TMAO–How your gut affects your heart?

In honor of Heart awareness month, this February, our blog is dedicated to help reduce the incidence of heart disease in the US and the world by raising awareness on the ill effects of TMAO(trimethylamine oxide) on our arteries, particularly coronary arteries(heart disease).


Traditional modifiable risk factors for heart disease, according to the World Health Organization include high blood pressure, cigarette smoking, diet high in saturated fats and low in fruits/vegetables,  physical inactivity and obesity.


Recent groundbreaking research has shown that high levels of circulating TMAO are associated with increased incidence of  major cardiac events(major heart attack, death) independent of the above traditional risk factors. So, what is TMAO?


TMAO is a compound made in the liver from its precursor TMA(trimethylamine), which in turn is formed in our gut by our microbiota(100 trillion bacteria that reside in our gut), when exposed to a diet rich in carnitine and choline.


Carnitine in our diet primarily comes from red meat, whereas fish, chicken, eggs and dairy are high in choline. Gut bacteria of individuals who eat a plant based diet is different from individuals who eat an omnivore diet(diet high in animal products).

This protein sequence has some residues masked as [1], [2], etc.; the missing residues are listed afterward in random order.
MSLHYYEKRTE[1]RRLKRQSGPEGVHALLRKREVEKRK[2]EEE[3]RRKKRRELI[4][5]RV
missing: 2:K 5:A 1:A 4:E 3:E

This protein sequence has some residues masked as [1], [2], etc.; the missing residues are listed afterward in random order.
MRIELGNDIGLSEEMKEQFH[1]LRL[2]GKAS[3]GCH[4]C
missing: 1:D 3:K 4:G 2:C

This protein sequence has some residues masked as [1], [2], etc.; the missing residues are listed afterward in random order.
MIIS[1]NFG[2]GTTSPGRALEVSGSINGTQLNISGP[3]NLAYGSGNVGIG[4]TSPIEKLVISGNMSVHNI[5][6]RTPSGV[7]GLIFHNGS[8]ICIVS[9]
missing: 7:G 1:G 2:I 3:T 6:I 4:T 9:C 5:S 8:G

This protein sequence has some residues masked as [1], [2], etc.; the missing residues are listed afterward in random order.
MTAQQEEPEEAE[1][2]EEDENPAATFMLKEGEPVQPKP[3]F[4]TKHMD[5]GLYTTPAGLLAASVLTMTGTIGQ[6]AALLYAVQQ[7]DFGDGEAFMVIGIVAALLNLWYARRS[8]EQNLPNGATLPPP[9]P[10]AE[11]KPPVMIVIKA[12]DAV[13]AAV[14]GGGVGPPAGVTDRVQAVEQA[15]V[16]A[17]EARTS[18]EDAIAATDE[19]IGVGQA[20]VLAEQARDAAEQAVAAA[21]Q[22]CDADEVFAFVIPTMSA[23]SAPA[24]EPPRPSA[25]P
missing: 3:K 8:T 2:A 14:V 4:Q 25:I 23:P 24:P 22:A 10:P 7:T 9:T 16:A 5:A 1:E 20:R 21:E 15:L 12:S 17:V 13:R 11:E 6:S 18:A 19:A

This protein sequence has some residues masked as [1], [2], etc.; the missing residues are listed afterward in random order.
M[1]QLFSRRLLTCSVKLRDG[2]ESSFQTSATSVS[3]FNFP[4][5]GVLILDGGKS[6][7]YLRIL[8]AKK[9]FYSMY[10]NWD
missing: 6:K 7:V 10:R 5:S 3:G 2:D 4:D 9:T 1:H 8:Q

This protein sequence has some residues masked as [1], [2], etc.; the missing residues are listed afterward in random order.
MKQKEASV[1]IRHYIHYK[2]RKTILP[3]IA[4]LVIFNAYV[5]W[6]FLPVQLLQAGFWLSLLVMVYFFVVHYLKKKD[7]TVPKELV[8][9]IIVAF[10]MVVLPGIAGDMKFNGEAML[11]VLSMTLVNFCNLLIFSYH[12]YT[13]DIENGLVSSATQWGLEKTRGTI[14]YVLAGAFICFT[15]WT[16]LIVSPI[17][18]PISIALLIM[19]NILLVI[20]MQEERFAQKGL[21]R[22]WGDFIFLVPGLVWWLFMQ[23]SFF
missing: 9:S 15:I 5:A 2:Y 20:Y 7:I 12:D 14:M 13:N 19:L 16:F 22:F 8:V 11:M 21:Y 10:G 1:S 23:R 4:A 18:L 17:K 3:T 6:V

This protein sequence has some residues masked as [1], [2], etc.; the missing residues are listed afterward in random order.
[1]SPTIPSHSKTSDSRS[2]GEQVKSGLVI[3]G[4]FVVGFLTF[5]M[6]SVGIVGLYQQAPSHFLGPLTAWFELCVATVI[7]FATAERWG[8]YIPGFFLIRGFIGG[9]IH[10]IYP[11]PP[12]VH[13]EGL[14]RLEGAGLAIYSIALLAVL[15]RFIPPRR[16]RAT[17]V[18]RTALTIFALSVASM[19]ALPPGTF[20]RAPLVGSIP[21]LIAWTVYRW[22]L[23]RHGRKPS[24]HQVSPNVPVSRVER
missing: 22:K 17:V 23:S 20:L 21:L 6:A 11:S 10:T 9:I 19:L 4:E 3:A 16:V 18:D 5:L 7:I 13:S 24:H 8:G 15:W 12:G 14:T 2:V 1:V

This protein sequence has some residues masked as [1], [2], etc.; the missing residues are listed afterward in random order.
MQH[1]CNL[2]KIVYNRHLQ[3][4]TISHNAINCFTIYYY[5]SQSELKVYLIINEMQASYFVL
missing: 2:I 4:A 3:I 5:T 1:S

Individuals consuming an omnivore diet have bacteria that convert the choline and carnitine in animal products into TMA, which is then converted to TMAO by our liver. TMAO is thought to increase the risk of major cardiac events by increasing build up of plaque in our arteries.  Moreover, increased levels of TMAO increase the risk for clot formation leading to increased risk for heart attack, stroke and death.


Interestingly, individuals who eat a plant based diet, but are fed steak(high in carnitine), their blood levels of TMAO don’t rise, because the favorable bacteria in their gut, do not make TMA, the precursor to TMAO. But if these individual switch from a plant based diet to an omnivore diet, their gut bacteria changes within a couple of weeks and their blood levels of TMAO do rise after eating a meal high in carnitine or choline.


To feed the good bacteria in our gut, we need to eat a diet that is plant based and high in fiber. So this February and throughout the coming year, show your gut bacteria some love💚 (plant foods) and they, in turn, will 💖love you back and protect you from heart disease and so much more!


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